The True Cost of Interning

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The True Cost of Interning

This is a guest blog post written by Nora Horvath, our Syracuse University Campus Ambassador.

For most college students, summer means 1 thing: the anxiety of finding an amazing internship. Finding that amazing internship is an exhausting process – this summer I applied to more than 15 publications before I received an offer. Throughout my internship search, I was really surprised to see more and more internships with the requirement: "MUST be able to receive academic credit." For those who are unfamiliar, this requirement is part of the world of internships because of a number of large companies that took advantage of interns, using them as unpaid labor instead of students part of a mentorship program.

On one side, I understand why some companies are nervous about lawsuits, especially when the journalism world recently watched Conde Nast's internship program shut down over some angry unpaid interns. Conde Nast isn’t the only corporation that’s dealt with these expensive lawsuits. Other companies such as Viacom, have paid up to 7 million dollars to settle with interns. Academic credit provides a legal bargaining piece, proving that not only is the employer benefiting from the partnership, but that the student comes out with something to show as well.

On the other side, I believe that in a lot of ways this requirement is hurting these organizations and hurting the interns that apply to work for them. What many employers may or may not realize is that many universities, including Syracuse University, where I am a student, require students to pay per credit for internships over the summer. So, essentially, these students are paying to have a summer job. Seems backwards, doesn't it? A few other schools (among many others) that follow this policy are University of Illinois, University of Alabama, and University of Oregon (which has discounted rates for summer credits).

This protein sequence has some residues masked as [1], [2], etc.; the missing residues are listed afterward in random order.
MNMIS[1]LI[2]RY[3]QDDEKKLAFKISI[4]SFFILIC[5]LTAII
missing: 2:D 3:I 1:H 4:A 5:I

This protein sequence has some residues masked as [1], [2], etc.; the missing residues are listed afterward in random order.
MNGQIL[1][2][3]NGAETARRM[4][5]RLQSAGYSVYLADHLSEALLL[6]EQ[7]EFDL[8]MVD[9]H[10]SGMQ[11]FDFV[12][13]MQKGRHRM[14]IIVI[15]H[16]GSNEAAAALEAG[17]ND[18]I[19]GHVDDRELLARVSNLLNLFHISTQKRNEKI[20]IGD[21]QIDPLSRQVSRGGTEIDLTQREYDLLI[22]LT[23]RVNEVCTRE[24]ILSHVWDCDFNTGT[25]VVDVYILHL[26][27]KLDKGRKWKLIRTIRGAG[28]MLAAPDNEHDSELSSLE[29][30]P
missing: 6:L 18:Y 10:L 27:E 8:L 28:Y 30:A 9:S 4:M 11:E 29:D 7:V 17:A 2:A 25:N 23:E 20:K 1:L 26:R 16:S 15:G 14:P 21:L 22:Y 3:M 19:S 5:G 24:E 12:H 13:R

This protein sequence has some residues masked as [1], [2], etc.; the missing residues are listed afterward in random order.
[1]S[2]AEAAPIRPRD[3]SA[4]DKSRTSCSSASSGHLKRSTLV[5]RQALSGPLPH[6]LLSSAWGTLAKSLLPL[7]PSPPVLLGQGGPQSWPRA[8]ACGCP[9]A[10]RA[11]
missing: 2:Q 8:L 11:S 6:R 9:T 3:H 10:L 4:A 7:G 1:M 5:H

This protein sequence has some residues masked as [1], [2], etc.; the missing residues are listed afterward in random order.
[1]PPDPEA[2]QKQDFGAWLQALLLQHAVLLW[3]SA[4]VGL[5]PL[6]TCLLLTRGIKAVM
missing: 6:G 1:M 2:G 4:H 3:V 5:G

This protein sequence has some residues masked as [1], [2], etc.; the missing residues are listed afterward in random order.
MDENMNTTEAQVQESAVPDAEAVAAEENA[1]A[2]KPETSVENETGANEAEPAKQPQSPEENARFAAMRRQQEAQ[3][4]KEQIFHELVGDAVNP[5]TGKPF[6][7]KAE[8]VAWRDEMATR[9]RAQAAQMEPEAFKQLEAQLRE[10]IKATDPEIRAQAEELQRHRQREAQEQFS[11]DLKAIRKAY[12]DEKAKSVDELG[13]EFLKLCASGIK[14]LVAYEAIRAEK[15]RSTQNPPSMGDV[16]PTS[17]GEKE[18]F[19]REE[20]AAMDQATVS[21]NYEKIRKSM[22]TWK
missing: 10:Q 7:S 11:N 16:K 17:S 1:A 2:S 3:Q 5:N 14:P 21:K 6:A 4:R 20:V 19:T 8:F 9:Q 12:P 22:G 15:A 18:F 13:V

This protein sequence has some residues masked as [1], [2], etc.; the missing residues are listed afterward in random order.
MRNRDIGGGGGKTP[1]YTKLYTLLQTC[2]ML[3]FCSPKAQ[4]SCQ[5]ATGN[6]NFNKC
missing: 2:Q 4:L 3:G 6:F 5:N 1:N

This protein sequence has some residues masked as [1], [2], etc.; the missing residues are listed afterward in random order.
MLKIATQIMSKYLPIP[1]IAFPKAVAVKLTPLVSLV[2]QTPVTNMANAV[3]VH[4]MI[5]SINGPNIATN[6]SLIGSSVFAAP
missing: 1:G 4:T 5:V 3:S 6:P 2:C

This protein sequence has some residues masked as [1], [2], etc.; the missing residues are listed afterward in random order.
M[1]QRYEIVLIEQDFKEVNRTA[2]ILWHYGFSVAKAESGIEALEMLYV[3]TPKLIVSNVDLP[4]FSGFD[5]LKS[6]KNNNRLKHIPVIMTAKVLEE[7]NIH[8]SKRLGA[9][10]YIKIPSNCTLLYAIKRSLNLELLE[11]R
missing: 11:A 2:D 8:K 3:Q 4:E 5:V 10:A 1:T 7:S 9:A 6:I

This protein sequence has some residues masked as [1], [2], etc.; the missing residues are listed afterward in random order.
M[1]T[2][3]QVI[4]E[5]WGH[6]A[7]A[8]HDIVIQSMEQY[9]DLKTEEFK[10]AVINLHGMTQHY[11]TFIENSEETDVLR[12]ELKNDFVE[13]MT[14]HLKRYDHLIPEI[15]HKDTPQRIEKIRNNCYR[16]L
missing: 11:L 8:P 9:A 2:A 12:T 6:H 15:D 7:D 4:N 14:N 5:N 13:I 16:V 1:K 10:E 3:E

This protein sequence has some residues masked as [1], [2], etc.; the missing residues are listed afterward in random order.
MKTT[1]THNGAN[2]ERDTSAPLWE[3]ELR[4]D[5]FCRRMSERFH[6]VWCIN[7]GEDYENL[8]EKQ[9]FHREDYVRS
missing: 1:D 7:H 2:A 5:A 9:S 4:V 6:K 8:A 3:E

Other schools, such as Stockton University in New Jersey, require that students pay to receive credit for internships even when the position is held during the school year. Across the board, credit costs can be outrageous, amounting up to thousands of dollars. The summer 2015 cost per credit at Syracuse University is $1,112.

It's also important to mention that these credit costs are on top of the cost to intern already - transportation and room and board if you're in a new city, which in the case of New York can be from $5,000-$7,000, if you choose to stay in a CUNY FIT summer housing dorm. NYU apartment-style summer housing can cost up to $408 a week. For students who cannot afford to work an unpaid job during the summer these costs could be devastating to a budding career. With the added obstacle of requiring many students to pay to receive credit, these companies are perpetuating the fact that only privileged students from wealthy families have the opportunity to even apply. In doing so, this closes the door for many students, along with limiting diversity among these competitive, in my case the journalism sector.

This summer I am one of many students paying outrageous costs just to qualify for a summer internship. While I understand how interns are misused as cheap labor, I also believe that in a truly great internship, the mentoring you receive and the connections you make should be worth all the hours of unpaid work.